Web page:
We know that we should never, ever be without our business cards, or contact cards if you are in transition from one career to another. What do you do with those cards when you carry them everywhere and how do you spread them among the people who you meet from day to day? How do you make it easy for others to know you?
Your name, business name if appropriate, telephone number, email address, and mailing address are the basic information that all business, or contact, cards should present. Some phrase or title to identify what you do would be informative, or you may include a phrase about your business, if applicable.
The cards should be printed in an easy to read font, a large enough font size to be legible, and in contrasting colors, type and background, so that one may easily read the information on the cards. A level 3 font, illegible scrip fonts, and dark colors on a black background should all be avoided.
The reverse side of the card is frequently not utilized, but it is great for additional information. Normal business card size should be the norm, and avoid round card stock unless you are providing a beer coaster. Oversized cards are as bad as the small thumb sized cards that some people use. Odd shaped or sized cards are just too difficult for anyone to file, read, or even hold. Even 4 panel cards are difficult.
When you ask anyone for their card, be polite, and read their name after receiving their card so that you may fix the person’s face in your mind. Then, ask if you may give them your card and provide it face up in a non-threatening manner. The card should be clean, not creased or curled, and should be accurate in its information. If your information changes, get your cards reprinted.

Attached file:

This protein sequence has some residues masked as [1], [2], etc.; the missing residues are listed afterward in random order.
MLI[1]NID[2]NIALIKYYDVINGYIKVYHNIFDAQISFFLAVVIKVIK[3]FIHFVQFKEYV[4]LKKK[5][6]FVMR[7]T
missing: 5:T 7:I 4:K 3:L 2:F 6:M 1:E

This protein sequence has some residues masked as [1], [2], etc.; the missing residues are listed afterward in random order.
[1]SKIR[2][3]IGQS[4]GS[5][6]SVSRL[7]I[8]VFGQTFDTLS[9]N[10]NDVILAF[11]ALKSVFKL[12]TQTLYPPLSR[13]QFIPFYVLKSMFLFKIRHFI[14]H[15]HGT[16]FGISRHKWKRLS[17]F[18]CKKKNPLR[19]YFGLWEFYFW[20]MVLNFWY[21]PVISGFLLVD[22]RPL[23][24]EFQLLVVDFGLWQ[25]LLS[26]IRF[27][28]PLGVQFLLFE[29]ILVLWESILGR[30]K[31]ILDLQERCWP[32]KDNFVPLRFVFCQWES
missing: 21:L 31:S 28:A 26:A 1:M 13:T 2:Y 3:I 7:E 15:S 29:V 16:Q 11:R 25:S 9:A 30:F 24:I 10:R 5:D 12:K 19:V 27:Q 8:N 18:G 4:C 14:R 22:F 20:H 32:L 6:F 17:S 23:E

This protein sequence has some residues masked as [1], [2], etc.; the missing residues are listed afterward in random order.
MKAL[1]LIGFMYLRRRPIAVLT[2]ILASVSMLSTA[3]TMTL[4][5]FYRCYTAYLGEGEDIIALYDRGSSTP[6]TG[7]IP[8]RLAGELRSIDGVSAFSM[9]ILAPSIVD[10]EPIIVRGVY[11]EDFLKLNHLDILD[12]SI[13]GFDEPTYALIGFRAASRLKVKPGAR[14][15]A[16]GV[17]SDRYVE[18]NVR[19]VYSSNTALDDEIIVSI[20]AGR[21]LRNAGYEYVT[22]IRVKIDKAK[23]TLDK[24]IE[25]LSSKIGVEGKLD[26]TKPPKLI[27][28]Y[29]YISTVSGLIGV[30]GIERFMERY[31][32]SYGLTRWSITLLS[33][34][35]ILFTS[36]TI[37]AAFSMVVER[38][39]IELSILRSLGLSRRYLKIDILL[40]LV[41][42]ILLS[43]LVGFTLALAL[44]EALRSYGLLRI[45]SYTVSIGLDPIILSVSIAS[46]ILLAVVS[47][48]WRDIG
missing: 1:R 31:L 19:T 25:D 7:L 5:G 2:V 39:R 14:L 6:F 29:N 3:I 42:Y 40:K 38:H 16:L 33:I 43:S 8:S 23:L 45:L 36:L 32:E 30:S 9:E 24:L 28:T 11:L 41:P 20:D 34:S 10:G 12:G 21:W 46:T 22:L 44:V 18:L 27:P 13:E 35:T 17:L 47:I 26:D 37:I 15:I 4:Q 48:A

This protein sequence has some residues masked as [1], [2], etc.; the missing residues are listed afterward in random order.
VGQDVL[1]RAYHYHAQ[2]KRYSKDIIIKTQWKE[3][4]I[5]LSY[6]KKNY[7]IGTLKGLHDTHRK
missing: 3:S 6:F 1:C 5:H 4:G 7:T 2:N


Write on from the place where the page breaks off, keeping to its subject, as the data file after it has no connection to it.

What do you do if the person with whom you are conversing does not have contact cards with them? If possible try to get them to provide their contact number or email address there and then, but it might be necessary to rely on them to reply to you later. Ask if you can give them your card so that they might forward their information to you. If they don’t, maybe you should not have tried to start a relationship after all.
Must you carry the cards of your close relationships with you so that you can provide referrals to other networking partners? That requires you to maintain a large supply for several partners, too many to carry easily. Why not enter all your contacts into your electronic file, maintain your contacts in identifying categories with notes, and sync it with your phone? That way you can forward referrals to whom you wish, when you wish.
Business cards say a lot about us over and above the information that is included on them. They can be an extension of our personalities. Make sure that they show others a professional image of you, providing others the information that you want them to know, but not overwhelming them with data. If you make it easy for them to contact you at a later time, you have started your contacts on the easy road to a relationship.
Please leave me your comments, or email me at Jim@JimTeasley.com, or call me at 360-314-8691. Remember that the person who you meet should believe that you appreciate meeting them and the start of a relationship. The exchange of business cards can have a major impact on this relationship and how successful your partnership may be. Start this partnership out on mutually successful footing and keep it there.